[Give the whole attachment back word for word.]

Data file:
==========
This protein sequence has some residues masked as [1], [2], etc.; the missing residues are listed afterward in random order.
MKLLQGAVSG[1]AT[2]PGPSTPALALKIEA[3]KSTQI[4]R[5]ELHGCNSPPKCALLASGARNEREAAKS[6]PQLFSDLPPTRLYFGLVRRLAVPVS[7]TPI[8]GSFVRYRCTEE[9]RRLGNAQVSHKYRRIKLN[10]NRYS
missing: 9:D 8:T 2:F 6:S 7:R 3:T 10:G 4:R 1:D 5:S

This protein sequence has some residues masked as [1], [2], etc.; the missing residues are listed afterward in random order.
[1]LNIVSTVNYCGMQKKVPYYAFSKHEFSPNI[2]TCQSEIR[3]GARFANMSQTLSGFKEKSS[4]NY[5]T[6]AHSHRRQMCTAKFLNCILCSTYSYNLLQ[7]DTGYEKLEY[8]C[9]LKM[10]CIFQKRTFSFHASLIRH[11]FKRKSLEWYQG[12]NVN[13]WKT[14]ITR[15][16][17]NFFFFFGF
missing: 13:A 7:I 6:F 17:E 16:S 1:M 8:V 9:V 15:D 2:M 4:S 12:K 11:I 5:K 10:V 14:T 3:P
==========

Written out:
This protein sequence has some residues masked as [1], [2], etc.; the missing residues are listed afterward in random order.
MKLLQGAVSG[1]AT[2]PGPSTPALALKIEA[3]KSTQI[4]R[5]ELHGCNSPPKCALLASGARNEREAAKS[6]PQLFSDLPPTRLYFGLVRRLAVPVS[7]TPI[8]GSFVRYRCTEE[9]RRLGNAQVSHKYRRIKLN[10]NRYS
missing: 9:D 8:T 2:F 6:S 7:R 3:T 10:G 4:R 1:D 5:S

This protein sequence has some residues masked as [1], [2], etc.; the missing residues are listed afterward in random order.
[1]LNIVSTVNYCGMQKKVPYYAFSKHEFSPNI[2]TCQSEIR[3]GARFANMSQTLSGFKEKSS[4]NY[5]T[6]AHSHRRQMCTAKFLNCILCSTYSYNLLQ[7]DTGYEKLEY[8]C[9]LKM[10]CIFQKRTFSFHASLIRH[11]FKRKSLEWYQG[12]NVN[13]WKT[14]ITR[15][16][17]NFFFFFGF
missing: 13:A 7:I 6:F 17:E 16:S 1:M 8:V 9:V 15:D 2:M 4:S 12:K 11:I 5:K 10:V 14:T 3:P